Most of us don’t want to talk about shame. But the fact is, we live in a shame culture. And so, even if we don’t talk about shame, all of us—at least here in the West—experience and live with shame. Think about it: How often do you say “shame on you” (even if only to yourself), “that’s a shame,” and/or put blame on someone else, or yourself, or talk about whose fault it is, or say it’s my fault—even in “jest”? As I’ve become more attuned to shame language, it’s astonishing how often it pops up everywhere in people’s speech—I would argue, mostly subconsciously.
Connection is why we’re here
Brené Brown’s video, The Power of Vulnerability, is one of the most powerful videos I have ever viewed in my own personal transformational journey. Brené Brown’s talk is funny, moving, clear, and tells it like it is. Her research shows that “connection is why we’re here”—and yet many of us struggle with this.
In the video, she talks about why we struggle and what we can do about it. This video has helped transform my life, and I share it with you in the hope that it can aid in your own personal and spiritual transformation.
In it, she talks about shame as one of the big barriers to experiencing intimacy, love, and abundance in our lives.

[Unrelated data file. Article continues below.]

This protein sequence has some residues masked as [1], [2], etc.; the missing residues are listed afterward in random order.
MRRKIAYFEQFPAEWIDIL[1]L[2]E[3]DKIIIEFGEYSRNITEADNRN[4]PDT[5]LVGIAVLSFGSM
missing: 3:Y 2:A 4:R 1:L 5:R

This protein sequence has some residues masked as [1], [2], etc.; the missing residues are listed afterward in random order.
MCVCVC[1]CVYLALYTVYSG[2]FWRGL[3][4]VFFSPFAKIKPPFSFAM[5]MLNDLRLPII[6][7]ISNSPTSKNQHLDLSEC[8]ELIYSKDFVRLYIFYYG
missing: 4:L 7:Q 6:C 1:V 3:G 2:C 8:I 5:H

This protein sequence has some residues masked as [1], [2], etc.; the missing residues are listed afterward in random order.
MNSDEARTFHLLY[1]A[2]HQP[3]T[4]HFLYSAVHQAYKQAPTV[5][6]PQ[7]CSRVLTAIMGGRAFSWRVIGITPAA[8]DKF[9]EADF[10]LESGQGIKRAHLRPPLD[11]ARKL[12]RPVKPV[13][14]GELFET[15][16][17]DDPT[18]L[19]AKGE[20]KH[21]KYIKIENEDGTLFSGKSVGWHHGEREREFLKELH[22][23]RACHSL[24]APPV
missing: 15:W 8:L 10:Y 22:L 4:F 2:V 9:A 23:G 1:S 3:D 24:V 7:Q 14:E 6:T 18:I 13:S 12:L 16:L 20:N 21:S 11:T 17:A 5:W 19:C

The Dalai Lama has said publicly that the US is the most shame-filled culture he knows. From my own experience as I’ve been working on clearing out my shame issues in the past few years (hard work, but gloriously freeing), I couldn’t agree more. Moreover, I’m pretty sure that those of you in Canada, the UK, New Zealand, and Germany, to name a few other places defined by Western culture, aren’t far behind in terms of how much shame permeates your environments too!
Shame is corrosive. It underlies so much of our self-judgment, victim consciousness, blame of others, self-sabotage, etc. It is that sense of unworthiness that we all feel that leads us into behaviors to try to be “OK,” to try to be liked or loved. Ironically those very behaviors often act to create more disconnection than connection because they are rooted in self-protection and fear rather than in what Brown calls “Wholeheartedness.”
I find that some of the deepest work I have done personally—and some of the deepest work I do with my clients and students, both individually and in groups —is shame work. I can attest that even though our culture is permeated with shame, it is possible to get free! It takes time, it takes courage, and it takes a willingness to dive deep into feelings that we mostly keep under wraps or pretend we don’t have. But it’s also the most freeing—and ultimately joyful—work I’ve ever done!
Not long ago, I came across another Brené Brown video called Listening to Shame, that elevates her work on shame to a new level. Many, including myself, have found it to be transformative, so I share both of these life-changing videos with you here in the spirit of encouragement. It is possible to work through and be free of shame!
If you suspect – or know – that shame is part of your challenge to be Whole, this is one of my areas of specialty. The Wounded Healer path is the most effective way I know to root out and heal shame. I love working with people to do just that, so if this calls to you, please sign up for a free consultation.